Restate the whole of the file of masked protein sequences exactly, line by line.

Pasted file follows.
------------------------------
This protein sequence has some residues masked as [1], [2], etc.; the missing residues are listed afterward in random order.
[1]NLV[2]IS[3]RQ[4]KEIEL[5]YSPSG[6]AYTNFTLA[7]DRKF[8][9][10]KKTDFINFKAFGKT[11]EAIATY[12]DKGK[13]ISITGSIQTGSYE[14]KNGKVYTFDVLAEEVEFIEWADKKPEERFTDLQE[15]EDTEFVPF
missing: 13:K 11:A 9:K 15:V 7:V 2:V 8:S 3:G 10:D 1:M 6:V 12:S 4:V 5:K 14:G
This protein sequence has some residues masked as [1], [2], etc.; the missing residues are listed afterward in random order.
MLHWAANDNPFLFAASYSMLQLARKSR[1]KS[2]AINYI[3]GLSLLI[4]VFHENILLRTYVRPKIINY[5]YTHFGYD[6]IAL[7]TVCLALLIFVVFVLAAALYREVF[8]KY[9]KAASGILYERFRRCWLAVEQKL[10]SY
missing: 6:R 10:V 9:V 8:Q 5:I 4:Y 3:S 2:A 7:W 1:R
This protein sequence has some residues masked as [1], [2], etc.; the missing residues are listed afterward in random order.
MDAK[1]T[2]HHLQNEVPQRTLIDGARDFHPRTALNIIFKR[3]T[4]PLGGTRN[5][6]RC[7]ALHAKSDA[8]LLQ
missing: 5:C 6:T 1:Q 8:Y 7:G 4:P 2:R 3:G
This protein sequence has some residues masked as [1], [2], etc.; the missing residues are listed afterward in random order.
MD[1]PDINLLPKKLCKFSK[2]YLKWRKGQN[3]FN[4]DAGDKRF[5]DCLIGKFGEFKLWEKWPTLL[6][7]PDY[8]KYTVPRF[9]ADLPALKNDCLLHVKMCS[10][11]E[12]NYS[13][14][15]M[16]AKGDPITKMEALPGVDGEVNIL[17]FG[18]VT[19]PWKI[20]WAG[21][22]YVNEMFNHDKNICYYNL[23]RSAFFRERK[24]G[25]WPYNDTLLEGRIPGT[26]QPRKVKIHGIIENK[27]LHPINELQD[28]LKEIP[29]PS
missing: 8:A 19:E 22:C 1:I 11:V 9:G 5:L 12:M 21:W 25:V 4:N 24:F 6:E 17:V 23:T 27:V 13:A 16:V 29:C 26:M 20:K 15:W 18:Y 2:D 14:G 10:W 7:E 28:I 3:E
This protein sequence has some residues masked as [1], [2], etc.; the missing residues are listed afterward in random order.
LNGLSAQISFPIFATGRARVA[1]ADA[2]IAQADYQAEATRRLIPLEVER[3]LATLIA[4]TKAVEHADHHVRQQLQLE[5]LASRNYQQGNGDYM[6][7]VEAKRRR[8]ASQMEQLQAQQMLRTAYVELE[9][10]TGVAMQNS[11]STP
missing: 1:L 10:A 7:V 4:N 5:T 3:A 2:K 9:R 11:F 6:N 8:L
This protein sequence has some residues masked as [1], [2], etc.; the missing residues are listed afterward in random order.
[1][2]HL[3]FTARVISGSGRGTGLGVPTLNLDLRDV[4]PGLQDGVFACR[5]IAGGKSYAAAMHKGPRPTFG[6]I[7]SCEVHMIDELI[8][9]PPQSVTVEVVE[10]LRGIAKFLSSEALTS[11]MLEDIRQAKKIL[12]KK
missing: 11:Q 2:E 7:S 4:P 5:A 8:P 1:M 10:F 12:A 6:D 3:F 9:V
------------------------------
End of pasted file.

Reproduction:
This protein sequence has some residues masked as [1], [2], etc.; the missing residues are listed afterward in random order.
[1]NLV[2]IS[3]RQ[4]KEIEL[5]YSPSG[6]AYTNFTLA[7]DRKF[8][9][10]KKTDFINFKAFGKT[11]EAIATY[12]DKGK[13]ISITGSIQTGSYE[14]KNGKVYTFDVLAEEVEFIEWADKKPEERFTDLQE[15]EDTEFVPF
missing: 13:K 11:A 9:K 15:V 7:V 2:V 8:S 3:G 10:D 1:M 6:V 12:S 4:V 5:K 14:G
This protein sequence has some residues masked as [1], [2], etc.; the missing residues are listed afterward in random order.
MLHWAANDNPFLFAASYSMLQLARKSR[1]KS[2]AINYI[3]GLSLLI[4]VFHENILLRTYVRPKIINY[5]YTHFGYD[6]IAL[7]TVCLALLIFVVFVLAAALYREVF[8]KY[9]KAASGILYERFRRCWLAVEQKL[10]SY
missing: 6:R 10:V 9:V 8:Q 5:I 4:Y 3:S 2:A 7:W 1:R
This protein sequence has some residues masked as [1], [2], etc.; the missing residues are listed afterward in random order.
MDAK[1]T[2]HHLQNEVPQRTLIDGARDFHPRTALNIIFKR[3]T[4]PLGGTRN[5][6]RC[7]ALHAKSDA[8]LLQ
missing: 5:C 6:T 1:Q 8:Y 7:G 4:P 2:R 3:G
This protein sequence has some residues masked as [1], [2], etc.; the missing residues are listed afterward in random order.
MD[1]PDINLLPKKLCKFSK[2]YLKWRKGQN[3]FN[4]DAGDKRF[5]DCLIGKFGEFKLWEKWPTLL[6][7]PDY[8]KYTVPRF[9]ADLPALKNDCLLHVKMCS[10][11]E[12]NYS[13][14][15]M[16]AKGDPITKMEALPGVDGEVNIL[17]FG[18]VT[19]PWKI[20]WAG[21][22]YVNEMFNHDKNICYYNL[23]RSAFFRERK[24]G[25]WPYNDTLLEGRIPGT[26]QPRKVKIHGIIENK[27]LHPINELQD[28]LKEIP[29]PS
missing: 8:A 19:E 22:C 1:I 11:V 9:G 5:L 12:M 21:W 25:V 4:N 24:F 6:E 17:V 23:T 27:V 13:A 16:V 29:C 26:M 20:K 15:W 18:Y 2:D 14:G 10:W 7:E 28:I 3:E
This protein sequence has some residues masked as [1], [2], etc.; the missing residues are listed afterward in random order.
LNGLSAQISFPIFATGRARVA[1]ADA[2]IAQADYQAEATRRLIPLEVER[3]LATLIA[4]TKAVEHADHHVRQQLQLE[5]LASRNYQQGNGDYM[6][7]VEAKRRR[8]ASQMEQLQAQQMLRTAYVELE[9][10]TGVAMQNS[11]STP
missing: 1:L 10:A 7:V 4:N 5:T 3:A 2:K 9:R 11:F 6:N 8:L
This protein sequence has some residues masked as [1], [2], etc.; the missing residues are listed afterward in random order.
[1][2]HL[3]FTARVISGSGRGTGLGVPTLNLDLRDV[4]PGLQDGVFACR[5]IAGGKSYAAAMHKGPRPTFG[6]I[7]SCEVHMIDELI[8][9]PPQSVTVEVVE[10]LRGIAKFLSSEALTS[11]MLEDIRQAKKIL[12]KK
missing: 11:Q 2:E 7:S 4:P 5:A 8:P 1:M 10:F 12:A 6:D 3:F 9:V